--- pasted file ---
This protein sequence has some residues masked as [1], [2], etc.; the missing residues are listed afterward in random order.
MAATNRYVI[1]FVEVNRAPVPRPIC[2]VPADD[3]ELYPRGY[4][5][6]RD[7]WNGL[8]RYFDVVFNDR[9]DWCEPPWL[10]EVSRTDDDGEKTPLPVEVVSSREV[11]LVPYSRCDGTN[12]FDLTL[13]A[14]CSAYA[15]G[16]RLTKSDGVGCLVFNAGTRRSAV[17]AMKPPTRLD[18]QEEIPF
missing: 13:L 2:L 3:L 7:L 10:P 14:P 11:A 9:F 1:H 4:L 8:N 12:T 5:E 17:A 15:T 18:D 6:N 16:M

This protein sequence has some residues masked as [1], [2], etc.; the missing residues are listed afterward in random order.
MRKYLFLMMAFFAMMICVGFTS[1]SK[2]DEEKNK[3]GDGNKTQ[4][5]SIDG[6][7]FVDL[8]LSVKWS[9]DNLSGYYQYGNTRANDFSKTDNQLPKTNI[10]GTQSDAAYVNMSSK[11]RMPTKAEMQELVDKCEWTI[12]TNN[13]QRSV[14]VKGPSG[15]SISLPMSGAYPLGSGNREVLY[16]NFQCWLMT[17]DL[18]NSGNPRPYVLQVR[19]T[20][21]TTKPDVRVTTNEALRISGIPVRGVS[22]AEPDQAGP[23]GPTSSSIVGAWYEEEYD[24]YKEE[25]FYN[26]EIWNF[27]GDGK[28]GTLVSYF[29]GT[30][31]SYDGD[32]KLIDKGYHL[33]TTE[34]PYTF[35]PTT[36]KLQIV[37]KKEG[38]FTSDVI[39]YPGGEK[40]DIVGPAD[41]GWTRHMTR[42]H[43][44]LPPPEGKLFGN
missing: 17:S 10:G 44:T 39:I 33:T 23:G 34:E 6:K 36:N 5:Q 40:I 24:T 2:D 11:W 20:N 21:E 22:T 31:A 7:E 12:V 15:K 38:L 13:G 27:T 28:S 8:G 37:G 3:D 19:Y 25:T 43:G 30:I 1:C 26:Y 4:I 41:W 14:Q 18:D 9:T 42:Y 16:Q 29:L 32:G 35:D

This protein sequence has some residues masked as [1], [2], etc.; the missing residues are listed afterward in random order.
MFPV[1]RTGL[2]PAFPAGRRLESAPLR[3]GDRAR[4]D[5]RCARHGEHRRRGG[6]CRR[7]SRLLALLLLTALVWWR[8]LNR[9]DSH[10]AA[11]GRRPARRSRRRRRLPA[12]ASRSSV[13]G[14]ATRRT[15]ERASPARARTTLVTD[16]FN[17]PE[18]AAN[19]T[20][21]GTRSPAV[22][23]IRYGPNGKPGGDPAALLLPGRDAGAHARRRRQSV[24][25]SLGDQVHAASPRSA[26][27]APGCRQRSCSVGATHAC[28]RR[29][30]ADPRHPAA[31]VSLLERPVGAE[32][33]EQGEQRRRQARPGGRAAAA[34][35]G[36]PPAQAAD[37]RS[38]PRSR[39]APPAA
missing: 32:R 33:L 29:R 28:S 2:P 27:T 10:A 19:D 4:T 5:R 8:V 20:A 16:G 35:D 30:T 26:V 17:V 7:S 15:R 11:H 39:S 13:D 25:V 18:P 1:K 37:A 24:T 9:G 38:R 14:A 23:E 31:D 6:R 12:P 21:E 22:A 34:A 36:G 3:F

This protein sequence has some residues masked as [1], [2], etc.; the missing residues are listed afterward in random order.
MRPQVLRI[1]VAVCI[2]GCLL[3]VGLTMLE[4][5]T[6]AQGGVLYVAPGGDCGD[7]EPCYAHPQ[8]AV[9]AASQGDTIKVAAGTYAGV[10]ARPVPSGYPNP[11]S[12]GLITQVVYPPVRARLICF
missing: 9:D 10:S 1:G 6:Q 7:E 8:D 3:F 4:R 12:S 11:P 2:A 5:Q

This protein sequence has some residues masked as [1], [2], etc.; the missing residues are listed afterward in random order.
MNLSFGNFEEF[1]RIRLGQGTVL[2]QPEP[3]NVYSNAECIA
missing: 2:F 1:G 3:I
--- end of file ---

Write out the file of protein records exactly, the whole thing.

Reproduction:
This protein sequence has some residues masked as [1], [2], etc.; the missing residues are listed afterward in random order.
MAATNRYVI[1]FVEVNRAPVPRPIC[2]VPADD[3]ELYPRGY[4][5][6]RD[7]WNGL[8]RYFDVVFNDR[9]DWCEPPWL[10]EVSRTDDDGEKTPLPVEVVSSREV[11]LVPYSRCDGTN[12]FDLTL[13]A[14]CSAYA[15]G[16]RLTKSDGVGCLVFNAGTRRSAV[17]AMKPPTRLD[18]QEEIPF
missing: 13:L 2:L 3:L 7:L 10:P 14:P 11:A 9:F 1:H 4:L 8:N 12:T 5:E 17:A 15:T 18:D 6:N 16:M

This protein sequence has some residues masked as [1], [2], etc.; the missing residues are listed afterward in random order.
MRKYLFLMMAFFAMMICVGFTS[1]SK[2]DEEKNK[3]GDGNKTQ[4][5]SIDG[6][7]FVDL[8]LSVKWS[9]DNLSGYYQYGNTRANDFSKTDNQLPKTNI[10]GTQSDAAYVNMSSK[11]RMPTKAEMQELVDKCEWTI[12]TNN[13]QRSV[14]VKGPSG[15]SISLPMSGAYPLGSGNREVLY[16]NFQCWLMT[17]DL[18]NSGNPRPYVLQVR[19]T[20][21]TTKPDVRVTTNEALRISGIPVRGVS[22]AEPDQAGP[23]GPTSSSIVGAWYEEEYD[24]YKEE[25]FYN[26]EIWNF[27]GDGK[28]GTLVSYF[29]GT[30][31]SYDGD[32]KLIDKGYHL[33]TTE[34]PYTF[35]PTT[36]KLQIV[37]KKEG[38]FTSDVI[39]YPGGEK[40]DIVGPAD[41]GWTRHMTR[42]H[43][44]LPPPEGKLFGN
missing: 17:S 10:G 44:T 39:I 33:T 23:G 34:E 6:K 36:N 5:Q 40:I 24:T 2:D 11:W 20:N 21:E 22:T 31:A 7:E 12:V 15:K 38:L 13:G 27:T 28:S 8:G 37:G 3:D 19:Y 25:T 43:G 30:I 1:C 26:Y 4:I 41:W 14:Q 18:D 9:T 42:Y 16:Q 29:L 32:G 35:D

This protein sequence has some residues masked as [1], [2], etc.; the missing residues are listed afterward in random order.
MFPV[1]RTGL[2]PAFPAGRRLESAPLR[3]GDRAR[4]D[5]RCARHGEHRRRGG[6]CRR[7]SRLLALLLLTALVWWR[8]LNR[9]DSH[10]AA[11]GRRPARRSRRRRRLPA[12]ASRSSV[13]G[14]ATRRT[15]ERASPARARTTLVTD[16]FN[17]PE[18]AAN[19]T[20][21]GTRSPAV[22][23]IRYGPNGKPGGDPAALLLPGRDAGAHARRRRQSV[24][25]SLGDQVHAASPRSA[26][27]APGCRQRSCSVGATHAC[28]RR[29][30]ADPRHPAA[31]VSLLERPVGAE[32][33]EQGEQRRRQARPGGRAAAA[34][35]G[36]PPAQAAD[37]RS[38]PRSR[39]APPAA
missing: 32:R 33:L 29:R 28:S 2:P 27:T 10:A 19:D 4:T 5:R 8:V 20:A 16:G 35:D 30:T 26:V 17:V 7:S 15:R 11:H 39:S 13:D 25:V 18:P 1:K 37:A 24:T 9:G 38:R 14:A 23:E 31:D 6:R 12:P 21:E 22:A 34:A 36:G 3:F

This protein sequence has some residues masked as [1], [2], etc.; the missing residues are listed afterward in random order.
MRPQVLRI[1]VAVCI[2]GCLL[3]VGLTMLE[4][5]T[6]AQGGVLYVAPGGDCGD[7]EPCYAHPQ[8]AV[9]AASQGDTIKVAAGTYAGV[10]ARPVPSGYPNP[11]S[12]GLITQVVYPPVRARLICF
missing: 9:D 10:S 1:G 6:Q 7:E 8:D 3:F 4:R 12:S 11:P 2:A 5:Q

This protein sequence has some residues masked as [1], [2], etc.; the missing residues are listed afterward in random order.
MNLSFGNFEEF[1]RIRLGQGTVL[2]QPEP[3]NVYSNAECIA
missing: 2:F 1:G 3:I